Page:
Format

Send to

Choose Destination
J Adv Nurs. 2016 Aug;72(8):1774-88. doi: 10.1111/jan.12948. Epub 2016 Mar 4.

The associations of supervisor support and work overload with burnout and depression: a cross-sectional study in two nursing settings.

Author information

1
Institute and Outpatient Clinic for Occupational, Social, and Environmental Medicine, Ludwig-Maximilians-University Munich, Germany.
2
Department of Psychology, Technical University at Dresden, Germany.
3
BAD Occupational Health and Safety Group, Munich, Germany.
4
Institute for Occupational and Social Medicine, Medical Faculty, Düsseldorf University, Germany.
5
Institute of Psychology, University of Innsbruck, Austria.

Abstract

AIMS:

To investigate the moderating effects of work overload and supervisor support on the emotional exhaustion-depressive state relationship.

BACKGROUND:

Burnout and depression are prevalent in human service professionals and have a detrimental impact on clients. Work overload and supervisor support are two key job demands and job resources, whose role and interplay for the development and maintenance of burnout and depression are not fully understood yet.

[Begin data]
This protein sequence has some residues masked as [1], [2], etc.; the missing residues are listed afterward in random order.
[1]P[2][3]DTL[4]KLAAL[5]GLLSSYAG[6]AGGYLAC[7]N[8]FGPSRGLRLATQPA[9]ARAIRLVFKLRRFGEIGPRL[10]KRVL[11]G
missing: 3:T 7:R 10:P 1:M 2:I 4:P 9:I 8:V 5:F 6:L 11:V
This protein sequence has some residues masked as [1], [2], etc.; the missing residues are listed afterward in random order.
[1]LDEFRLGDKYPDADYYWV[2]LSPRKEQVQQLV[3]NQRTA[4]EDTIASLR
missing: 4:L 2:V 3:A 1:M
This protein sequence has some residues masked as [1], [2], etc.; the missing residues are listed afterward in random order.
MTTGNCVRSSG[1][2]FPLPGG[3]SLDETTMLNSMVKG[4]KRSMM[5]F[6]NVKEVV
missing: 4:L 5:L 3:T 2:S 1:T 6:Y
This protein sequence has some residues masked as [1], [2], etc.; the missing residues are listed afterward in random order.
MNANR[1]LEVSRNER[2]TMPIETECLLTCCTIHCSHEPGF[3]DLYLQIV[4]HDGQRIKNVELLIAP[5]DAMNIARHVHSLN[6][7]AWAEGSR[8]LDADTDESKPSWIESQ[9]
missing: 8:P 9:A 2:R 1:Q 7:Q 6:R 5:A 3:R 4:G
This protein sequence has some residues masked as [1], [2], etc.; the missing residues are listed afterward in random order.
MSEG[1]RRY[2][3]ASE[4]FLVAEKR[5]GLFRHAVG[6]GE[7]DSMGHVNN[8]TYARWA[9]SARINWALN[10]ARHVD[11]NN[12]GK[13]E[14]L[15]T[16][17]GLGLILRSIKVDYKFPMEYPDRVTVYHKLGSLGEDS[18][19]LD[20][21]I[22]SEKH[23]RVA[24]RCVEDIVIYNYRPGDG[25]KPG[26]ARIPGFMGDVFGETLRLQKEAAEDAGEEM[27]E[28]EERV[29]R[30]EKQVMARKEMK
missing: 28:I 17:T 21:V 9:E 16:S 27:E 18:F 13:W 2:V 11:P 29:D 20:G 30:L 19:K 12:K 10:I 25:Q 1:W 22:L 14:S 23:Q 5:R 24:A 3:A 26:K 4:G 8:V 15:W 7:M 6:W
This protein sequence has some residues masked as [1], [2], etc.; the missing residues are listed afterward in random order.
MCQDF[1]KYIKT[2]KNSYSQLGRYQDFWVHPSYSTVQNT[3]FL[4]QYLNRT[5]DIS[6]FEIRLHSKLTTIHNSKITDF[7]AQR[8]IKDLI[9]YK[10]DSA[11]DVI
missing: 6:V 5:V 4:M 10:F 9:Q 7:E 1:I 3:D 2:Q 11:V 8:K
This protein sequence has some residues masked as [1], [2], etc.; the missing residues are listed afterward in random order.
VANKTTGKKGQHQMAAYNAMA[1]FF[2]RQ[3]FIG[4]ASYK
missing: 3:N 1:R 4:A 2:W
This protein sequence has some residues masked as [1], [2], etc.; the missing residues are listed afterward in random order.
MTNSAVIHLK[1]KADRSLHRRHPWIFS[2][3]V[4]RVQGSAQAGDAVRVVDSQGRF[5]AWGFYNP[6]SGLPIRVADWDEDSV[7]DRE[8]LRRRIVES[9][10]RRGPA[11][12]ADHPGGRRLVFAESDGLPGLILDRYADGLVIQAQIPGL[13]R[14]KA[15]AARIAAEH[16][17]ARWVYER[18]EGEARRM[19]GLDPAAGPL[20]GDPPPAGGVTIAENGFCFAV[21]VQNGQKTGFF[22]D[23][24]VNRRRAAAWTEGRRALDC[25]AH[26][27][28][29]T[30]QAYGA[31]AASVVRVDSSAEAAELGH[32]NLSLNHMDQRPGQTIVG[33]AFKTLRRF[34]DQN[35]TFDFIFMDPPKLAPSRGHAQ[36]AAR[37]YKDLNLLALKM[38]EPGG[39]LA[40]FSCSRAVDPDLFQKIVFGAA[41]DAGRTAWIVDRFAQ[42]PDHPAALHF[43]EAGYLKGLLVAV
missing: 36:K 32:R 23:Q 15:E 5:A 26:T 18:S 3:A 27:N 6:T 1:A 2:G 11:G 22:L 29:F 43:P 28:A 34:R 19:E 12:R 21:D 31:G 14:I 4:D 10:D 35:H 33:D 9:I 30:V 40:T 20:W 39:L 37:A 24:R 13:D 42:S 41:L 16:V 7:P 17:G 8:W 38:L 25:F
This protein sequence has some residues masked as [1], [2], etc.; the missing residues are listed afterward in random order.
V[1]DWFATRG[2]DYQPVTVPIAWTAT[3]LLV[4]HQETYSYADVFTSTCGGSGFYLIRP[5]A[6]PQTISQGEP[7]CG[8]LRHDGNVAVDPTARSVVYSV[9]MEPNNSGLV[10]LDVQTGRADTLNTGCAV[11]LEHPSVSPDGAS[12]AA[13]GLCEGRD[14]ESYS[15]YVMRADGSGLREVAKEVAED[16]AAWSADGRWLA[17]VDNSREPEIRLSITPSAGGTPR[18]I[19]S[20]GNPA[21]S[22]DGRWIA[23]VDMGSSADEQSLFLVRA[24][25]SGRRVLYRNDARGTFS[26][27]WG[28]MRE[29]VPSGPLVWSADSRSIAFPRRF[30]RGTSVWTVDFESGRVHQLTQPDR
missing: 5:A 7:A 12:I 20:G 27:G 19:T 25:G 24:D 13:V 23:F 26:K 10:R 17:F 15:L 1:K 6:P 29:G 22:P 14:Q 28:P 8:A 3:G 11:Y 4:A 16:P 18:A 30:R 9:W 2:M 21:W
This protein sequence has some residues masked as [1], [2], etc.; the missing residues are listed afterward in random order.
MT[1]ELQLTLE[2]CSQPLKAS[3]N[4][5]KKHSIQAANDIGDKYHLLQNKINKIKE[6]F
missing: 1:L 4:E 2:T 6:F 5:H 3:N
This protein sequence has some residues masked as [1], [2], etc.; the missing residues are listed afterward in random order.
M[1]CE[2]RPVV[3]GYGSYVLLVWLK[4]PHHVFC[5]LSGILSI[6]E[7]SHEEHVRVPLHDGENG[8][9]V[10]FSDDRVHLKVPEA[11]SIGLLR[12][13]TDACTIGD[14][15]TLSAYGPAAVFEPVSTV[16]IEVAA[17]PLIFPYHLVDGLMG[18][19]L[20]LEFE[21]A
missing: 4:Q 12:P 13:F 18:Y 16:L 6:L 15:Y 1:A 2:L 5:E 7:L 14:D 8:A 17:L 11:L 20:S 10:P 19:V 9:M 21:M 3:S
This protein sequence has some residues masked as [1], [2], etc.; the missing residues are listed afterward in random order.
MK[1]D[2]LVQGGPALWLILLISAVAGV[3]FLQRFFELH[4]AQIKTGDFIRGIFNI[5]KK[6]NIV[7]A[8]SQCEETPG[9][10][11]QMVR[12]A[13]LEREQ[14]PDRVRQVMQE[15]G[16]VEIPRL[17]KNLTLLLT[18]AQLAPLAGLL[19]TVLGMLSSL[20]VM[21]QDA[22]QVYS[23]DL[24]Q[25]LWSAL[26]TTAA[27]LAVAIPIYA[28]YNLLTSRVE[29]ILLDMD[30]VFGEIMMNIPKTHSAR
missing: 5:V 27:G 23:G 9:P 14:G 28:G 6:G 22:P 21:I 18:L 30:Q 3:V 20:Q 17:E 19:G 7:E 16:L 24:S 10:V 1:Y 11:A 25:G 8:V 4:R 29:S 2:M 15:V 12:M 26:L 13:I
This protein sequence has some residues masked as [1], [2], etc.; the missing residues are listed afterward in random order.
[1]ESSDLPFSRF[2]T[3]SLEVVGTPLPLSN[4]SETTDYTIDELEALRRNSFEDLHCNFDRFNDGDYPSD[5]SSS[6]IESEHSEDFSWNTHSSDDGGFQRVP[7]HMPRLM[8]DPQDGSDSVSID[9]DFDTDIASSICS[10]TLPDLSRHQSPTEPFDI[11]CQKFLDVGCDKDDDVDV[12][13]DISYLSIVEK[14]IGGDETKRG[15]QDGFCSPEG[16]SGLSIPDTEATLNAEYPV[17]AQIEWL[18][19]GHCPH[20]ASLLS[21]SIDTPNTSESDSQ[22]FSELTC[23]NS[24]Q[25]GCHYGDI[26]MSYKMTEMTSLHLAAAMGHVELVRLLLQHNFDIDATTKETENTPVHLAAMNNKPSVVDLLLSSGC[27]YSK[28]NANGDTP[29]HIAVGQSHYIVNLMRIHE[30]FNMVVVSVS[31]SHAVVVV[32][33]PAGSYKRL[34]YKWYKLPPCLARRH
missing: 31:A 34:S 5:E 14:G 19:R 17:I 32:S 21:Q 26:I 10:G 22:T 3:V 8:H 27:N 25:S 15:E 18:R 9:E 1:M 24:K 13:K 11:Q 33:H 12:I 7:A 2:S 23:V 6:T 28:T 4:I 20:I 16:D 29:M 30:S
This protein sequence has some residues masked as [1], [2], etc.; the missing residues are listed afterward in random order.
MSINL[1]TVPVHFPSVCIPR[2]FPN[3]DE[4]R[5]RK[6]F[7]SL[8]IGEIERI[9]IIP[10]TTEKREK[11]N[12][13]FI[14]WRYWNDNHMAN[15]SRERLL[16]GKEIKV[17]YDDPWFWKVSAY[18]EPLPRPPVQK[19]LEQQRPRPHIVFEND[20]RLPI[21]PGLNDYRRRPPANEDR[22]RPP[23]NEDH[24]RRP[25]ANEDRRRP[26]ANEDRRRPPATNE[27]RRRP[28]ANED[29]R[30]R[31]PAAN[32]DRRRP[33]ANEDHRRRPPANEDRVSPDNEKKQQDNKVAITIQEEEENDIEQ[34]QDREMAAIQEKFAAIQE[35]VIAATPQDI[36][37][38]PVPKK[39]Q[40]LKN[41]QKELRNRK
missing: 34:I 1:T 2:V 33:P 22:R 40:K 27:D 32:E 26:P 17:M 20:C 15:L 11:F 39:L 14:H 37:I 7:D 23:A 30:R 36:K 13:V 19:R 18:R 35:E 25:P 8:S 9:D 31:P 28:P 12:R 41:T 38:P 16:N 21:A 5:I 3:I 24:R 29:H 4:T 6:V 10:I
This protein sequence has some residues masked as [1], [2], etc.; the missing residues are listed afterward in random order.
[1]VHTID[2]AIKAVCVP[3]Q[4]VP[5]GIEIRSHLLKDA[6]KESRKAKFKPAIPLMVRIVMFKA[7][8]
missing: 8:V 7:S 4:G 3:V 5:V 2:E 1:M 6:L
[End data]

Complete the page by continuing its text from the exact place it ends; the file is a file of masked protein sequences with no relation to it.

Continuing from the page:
DESIGN:

Two consecutive cross-sectional surveys: survey 1 investigated 111 hospital nursing professionals and survey 2 examined 202 day care professionals. Data collection was completed in 2010.

RESULTS:

After controlling for general well-being and sociodemographic characteristics, nurses' emotional exhaustion was associated with increased depressive state in both samples. We found a meaningful three-way interaction: our results show consistently that the relationship between emotional exhaustion and depressive state was strongest for nurses with high work overload and low supervisor support. Additionally, nurses with low work overload and low supervisor support were also found to have stronger associations between emotional exhaustion and depressive state.

CONCLUSION:

The findings indicate that nurses' reported supervisor support exerts its buffering effect on the burnout-depression link differentially and serves as an important resource for nurses dealing with high self-reported work stress.

KEYWORDS:

burnout; day care; depression; hospitals; nursing; supervisor support; work overload

PMID:
26940820
DOI:
10.1111/jan.12948
[Indexed for MEDLINE]

Supplemental Content

Full text links

Icon for Wiley
Loading ...
Support Center